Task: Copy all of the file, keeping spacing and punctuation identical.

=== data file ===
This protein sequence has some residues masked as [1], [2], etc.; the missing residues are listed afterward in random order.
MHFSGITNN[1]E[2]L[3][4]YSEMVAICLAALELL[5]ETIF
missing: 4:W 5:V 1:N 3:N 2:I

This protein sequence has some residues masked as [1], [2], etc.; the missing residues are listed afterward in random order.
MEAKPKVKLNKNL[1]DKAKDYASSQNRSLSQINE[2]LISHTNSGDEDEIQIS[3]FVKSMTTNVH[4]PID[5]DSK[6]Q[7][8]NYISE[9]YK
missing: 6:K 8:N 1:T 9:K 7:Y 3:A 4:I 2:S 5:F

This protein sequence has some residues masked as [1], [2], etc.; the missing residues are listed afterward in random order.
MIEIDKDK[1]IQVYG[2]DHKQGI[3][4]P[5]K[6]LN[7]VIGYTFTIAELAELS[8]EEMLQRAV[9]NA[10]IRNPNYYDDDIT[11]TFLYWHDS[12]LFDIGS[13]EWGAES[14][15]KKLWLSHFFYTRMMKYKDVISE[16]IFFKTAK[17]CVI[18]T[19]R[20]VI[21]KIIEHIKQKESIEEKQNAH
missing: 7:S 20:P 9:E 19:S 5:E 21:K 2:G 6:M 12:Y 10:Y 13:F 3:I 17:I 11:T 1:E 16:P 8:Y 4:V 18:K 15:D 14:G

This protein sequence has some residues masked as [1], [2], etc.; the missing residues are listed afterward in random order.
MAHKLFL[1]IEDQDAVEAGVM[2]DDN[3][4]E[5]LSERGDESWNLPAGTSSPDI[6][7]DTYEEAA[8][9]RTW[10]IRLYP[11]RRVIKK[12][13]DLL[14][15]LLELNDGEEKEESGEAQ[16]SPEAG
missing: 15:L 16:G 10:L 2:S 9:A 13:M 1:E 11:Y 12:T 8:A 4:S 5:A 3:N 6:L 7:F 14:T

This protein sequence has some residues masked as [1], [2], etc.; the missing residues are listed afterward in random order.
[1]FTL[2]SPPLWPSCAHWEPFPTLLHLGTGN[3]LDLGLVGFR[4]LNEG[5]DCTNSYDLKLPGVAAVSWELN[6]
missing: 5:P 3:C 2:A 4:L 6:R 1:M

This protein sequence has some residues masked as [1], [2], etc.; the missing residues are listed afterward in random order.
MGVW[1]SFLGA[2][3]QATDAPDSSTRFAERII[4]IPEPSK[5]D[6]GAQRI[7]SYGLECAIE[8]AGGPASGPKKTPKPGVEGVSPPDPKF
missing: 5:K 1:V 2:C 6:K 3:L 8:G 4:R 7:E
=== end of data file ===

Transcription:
This protein sequence has some residues masked as [1], [2], etc.; the missing residues are listed afterward in random order.
MHFSGITNN[1]E[2]L[3][4]YSEMVAICLAALELL[5]ETIF
missing: 4:W 5:V 1:N 3:N 2:I

This protein sequence has some residues masked as [1], [2], etc.; the missing residues are listed afterward in random order.
MEAKPKVKLNKNL[1]DKAKDYASSQNRSLSQINE[2]LISHTNSGDEDEIQIS[3]FVKSMTTNVH[4]PID[5]DSK[6]Q[7][8]NYISE[9]YK
missing: 6:K 8:N 1:T 9:K 7:Y 3:A 4:I 2:S 5:F

This protein sequence has some residues masked as [1], [2], etc.; the missing residues are listed afterward in random order.
MIEIDKDK[1]IQVYG[2]DHKQGI[3][4]P[5]K[6]LN[7]VIGYTFTIAELAELS[8]EEMLQRAV[9]NA[10]IRNPNYYDDDIT[11]TFLYWHDS[12]LFDIGS[13]EWGAES[14][15]KKLWLSHFFYTRMMKYKDVISE[16]IFFKTAK[17]CVI[18]T[19]R[20]VI[21]KIIEHIKQKESIEEKQNAH
missing: 7:S 20:P 9:E 19:S 5:E 21:K 2:G 6:M 12:Y 10:Y 13:F 3:I 17:I 11:T 1:E 16:P 8:Y 4:V 18:K 15:D 14:G

This protein sequence has some residues masked as [1], [2], etc.; the missing residues are listed afterward in random order.
MAHKLFL[1]IEDQDAVEAGVM[2]DDN[3][4]E[5]LSERGDESWNLPAGTSSPDI[6][7]DTYEEAA[8][9]RTW[10]IRLYP[11]RRVIKK[12][13]DLL[14][15]LLELNDGEEKEESGEAQ[16]SPEAG
missing: 15:L 16:G 10:L 2:S 9:A 13:M 1:E 11:Y 12:T 8:A 4:S 5:A 3:N 6:L 7:F 14:T

This protein sequence has some residues masked as [1], [2], etc.; the missing residues are listed afterward in random order.
[1]FTL[2]SPPLWPSCAHWEPFPTLLHLGTGN[3]LDLGLVGFR[4]LNEG[5]DCTNSYDLKLPGVAAVSWELN[6]
missing: 5:P 3:C 2:A 4:L 6:R 1:M

This protein sequence has some residues masked as [1], [2], etc.; the missing residues are listed afterward in random order.
MGVW[1]SFLGA[2][3]QATDAPDSSTRFAERII[4]IPEPSK[5]D[6]GAQRI[7]SYGLECAIE[8]AGGPASGPKKTPKPGVEGVSPPDPKF
missing: 5:K 1:V 2:C 6:K 3:L 8:G 4:R 7:E